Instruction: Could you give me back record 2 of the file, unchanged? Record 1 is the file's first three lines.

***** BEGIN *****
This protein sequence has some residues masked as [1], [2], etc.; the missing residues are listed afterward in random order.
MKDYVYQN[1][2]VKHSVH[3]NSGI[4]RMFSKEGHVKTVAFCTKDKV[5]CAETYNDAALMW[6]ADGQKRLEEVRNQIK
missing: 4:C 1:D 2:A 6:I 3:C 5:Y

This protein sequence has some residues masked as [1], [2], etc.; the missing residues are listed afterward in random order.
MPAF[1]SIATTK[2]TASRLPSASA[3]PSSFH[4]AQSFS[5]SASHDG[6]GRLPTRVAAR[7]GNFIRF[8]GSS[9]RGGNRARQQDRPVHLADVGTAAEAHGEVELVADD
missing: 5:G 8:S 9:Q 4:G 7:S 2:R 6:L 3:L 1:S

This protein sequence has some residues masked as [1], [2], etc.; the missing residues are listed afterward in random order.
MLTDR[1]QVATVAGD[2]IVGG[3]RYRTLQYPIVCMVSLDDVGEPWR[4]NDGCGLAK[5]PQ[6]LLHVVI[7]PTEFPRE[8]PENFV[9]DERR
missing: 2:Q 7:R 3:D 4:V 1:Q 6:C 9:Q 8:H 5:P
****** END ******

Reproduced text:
This protein sequence has some residues masked as [1], [2], etc.; the missing residues are listed afterward in random order.
MPAF[1]SIATTK[2]TASRLPSASA[3]PSSFH[4]AQSFS[5]SASHDG[6]GRLPTRVAAR[7]GNFIRF[8]GSS[9]RGGNRARQQDRPVHLADVGTAAEAHGEVELVADD
missing: 5:G 8:S 9:Q 4:G 7:S 2:R 6:L 3:L 1:S